While preparing a structure for exposure to natural disasters isn’t always top of mind in the construction industry, research is continually under way to find ways to limit the damage caused by hurricanes, tornadoes and earthquakes. 

Standing Up to Violent Winds
Tornadoes are classified by the National Weather Service in very much the same way as hurricanes: by the most extreme damage they can find anywhere in the storm’s path, even if only a small percentage of the area affected reaches that extreme. In most cases, the wind speed in each tornado’s path has been an EF-0 (65-85 mph), EF-1 (86-109mph) or EF-2 (110-137 mph), which are comparable to hurricane wind speeds up to a Category 3. As a point of reference, new homes along large portions of the Texas coast are built to withstand hurricane force-winds up to 130 mph. 

William Coulbourne is a national expert in wind and flood mitigation and has been involved in FEMA Mitigation Assessment Teams and natural hazard damage assessments for close to 20 years. He has become intently focused on building design for tornadoes after the recent devastating touchdowns in Alabama, Missouri and Oklahoma. 

Based on his research, Coulbourne suggests that the same practices used for hurricane wind resistance can be applied in tornado prone areas of the country. Translating the same awareness of natural disasters and application of stringent building codes during the design process has the potential to significantly improve the safety of homes, businesses and human lives in the event of a tornado. Practices such as creating load path continuity from the roof-to-wall connections through to the wall-to-foundation connections and installing laminated windows to minimize the effects of airborne objects should be used when rebuilding a structure damaged by a tornado and when considering new construction in a high-risk area. 

The two most common failures during a tornado are roofs lifting off their frames and homes being pushed off their foundations.  According to Coulbourne, preservation of buildings and homes in tornado alley could be greatly improved with a focused approach to the mechanical connections that attach roofs to walls and walls to foundations. Current building codes only require roof-to-wall connections to be made with nails, but Coulbourne recommends that metal connectors be used for optimal strength and wind resistance (up to 130-135 mph). Additionally,  he recommends installing a reinforced area where people can safely take cover in the event of a tornado.

Building for Earthquakes
Similar to design considerations in building for strong winds and tornadoes, construction in earthquake-prone regions requires its own unique guidelines. The basic objective of the seismic provisions in building code has been to protect human lives by helping buildings withstand intense seismic activity without collapse, even in the event of significant structural damage.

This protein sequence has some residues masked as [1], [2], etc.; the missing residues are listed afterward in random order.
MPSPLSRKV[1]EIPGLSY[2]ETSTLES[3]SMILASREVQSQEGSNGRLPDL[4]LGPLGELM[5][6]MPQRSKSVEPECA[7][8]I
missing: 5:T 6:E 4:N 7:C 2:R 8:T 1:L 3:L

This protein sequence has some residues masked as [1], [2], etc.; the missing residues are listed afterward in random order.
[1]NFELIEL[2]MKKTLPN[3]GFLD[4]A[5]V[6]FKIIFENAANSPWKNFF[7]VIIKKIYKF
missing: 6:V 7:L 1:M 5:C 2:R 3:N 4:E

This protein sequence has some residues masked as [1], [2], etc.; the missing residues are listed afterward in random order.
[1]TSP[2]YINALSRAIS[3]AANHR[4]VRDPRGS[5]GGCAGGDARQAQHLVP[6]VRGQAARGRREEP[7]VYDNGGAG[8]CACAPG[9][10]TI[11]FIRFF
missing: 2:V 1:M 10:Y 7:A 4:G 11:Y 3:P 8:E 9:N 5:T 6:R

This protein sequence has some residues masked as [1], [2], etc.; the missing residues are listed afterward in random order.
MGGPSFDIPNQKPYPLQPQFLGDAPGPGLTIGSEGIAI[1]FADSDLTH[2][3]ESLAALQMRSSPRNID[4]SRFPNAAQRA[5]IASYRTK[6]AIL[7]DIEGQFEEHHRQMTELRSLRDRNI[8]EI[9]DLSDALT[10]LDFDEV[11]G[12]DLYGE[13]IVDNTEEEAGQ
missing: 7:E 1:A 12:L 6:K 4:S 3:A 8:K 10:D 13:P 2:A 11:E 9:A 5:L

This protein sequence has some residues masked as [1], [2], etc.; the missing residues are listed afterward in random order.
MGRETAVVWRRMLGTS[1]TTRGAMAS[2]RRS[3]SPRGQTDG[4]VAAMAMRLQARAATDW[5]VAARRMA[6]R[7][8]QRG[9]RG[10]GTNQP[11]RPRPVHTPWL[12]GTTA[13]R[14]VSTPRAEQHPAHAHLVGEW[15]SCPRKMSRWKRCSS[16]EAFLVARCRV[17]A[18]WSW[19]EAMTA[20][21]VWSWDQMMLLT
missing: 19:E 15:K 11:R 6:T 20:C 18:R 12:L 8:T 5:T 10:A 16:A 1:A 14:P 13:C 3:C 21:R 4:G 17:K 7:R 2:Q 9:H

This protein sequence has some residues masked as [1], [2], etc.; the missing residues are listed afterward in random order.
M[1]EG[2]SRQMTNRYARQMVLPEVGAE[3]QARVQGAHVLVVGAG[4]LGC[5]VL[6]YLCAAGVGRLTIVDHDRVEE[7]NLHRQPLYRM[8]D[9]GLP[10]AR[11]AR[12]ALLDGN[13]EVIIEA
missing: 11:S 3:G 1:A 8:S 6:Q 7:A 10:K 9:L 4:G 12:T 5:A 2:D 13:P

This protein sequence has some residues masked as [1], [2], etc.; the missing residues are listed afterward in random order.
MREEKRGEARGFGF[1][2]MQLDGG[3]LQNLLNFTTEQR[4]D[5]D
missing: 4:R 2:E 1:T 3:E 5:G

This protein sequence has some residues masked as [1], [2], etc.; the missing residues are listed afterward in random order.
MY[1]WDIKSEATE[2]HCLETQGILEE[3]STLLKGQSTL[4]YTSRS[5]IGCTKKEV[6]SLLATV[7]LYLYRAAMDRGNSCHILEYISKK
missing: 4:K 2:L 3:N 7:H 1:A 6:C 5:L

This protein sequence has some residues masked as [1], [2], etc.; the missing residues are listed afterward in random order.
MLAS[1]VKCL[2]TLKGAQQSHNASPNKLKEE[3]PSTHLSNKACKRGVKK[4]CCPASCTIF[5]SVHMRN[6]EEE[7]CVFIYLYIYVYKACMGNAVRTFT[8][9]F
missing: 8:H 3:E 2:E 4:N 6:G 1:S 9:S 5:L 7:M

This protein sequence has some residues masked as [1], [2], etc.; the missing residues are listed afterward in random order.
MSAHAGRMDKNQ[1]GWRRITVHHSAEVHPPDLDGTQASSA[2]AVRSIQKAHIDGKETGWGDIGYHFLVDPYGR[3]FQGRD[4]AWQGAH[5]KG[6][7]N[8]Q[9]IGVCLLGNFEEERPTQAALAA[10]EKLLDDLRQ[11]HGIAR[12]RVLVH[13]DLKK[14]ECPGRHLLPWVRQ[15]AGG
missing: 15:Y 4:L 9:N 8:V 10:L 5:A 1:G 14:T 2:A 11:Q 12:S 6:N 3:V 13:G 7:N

An understanding of ductility is required to accomplish this goal in building design. Ductile structures are capable of sustaining large amounts of damage without significant degradation in strength or stability. Steel is a highly ductile building material, as it can allow significant damage to the structure(such as beams bending and buckling) without collapse. The damage can help reduce the earthquake loading on the building by changing its response characteristics. With this understanding, engineers are tasked with controlling the locations of damage in a building as load is applied to ensure it can withstand prescribed levels of force. 

Tom Murray, a professor emeritus in structural steel design at Virginia Tech, emphasizes the importance of prequalification of moment connections for intermediate and special moment frames. In order to be prequalified for special moment frames, bolted unstiffened and stiffened extended end-plate moment connections must attach beams to columns while attaining a measured flexural resistance of 80 percent of the ultimate strength of the beam at a story drift of 0.04 radians. 

Since 2001, the Metal Building Manufacturers Association (MBMA) has funded research to better understand metal building frame behavior when subjected to earthquakes.  In 2005, the MBMA began working with the University of California San Diego (UCSD) to study the effects of earthquake loads and frame behavior in depth. Six years later, full-scale shake table testing was completed on three metal buildings at UCSD. Reports on the first two tests have been received and show rafter lateral torsional buckling (LTB), along with damage at the base plates and knees. Ten component tests that further explore rafter LTB behavior have been evaluated to document the limits of this form of ductility. The results from these experiments are helping researchers connect the dots between metal buildings’ strong performance in earthquakes and the future tools to be used in designing, detailing and manufacturing these buildings. Additional efforts to understand the ductility and response characteristics of metal buildings for different configurations are planned for 2014 and beyond.  

Jerry Hatch is manager of engineering development for NCI Building Systems and chairman of the Metal Building Manufacturers Association Technical Committee. For more information, email jerry.hatch@ncigroup.com or visit www.ncilp.com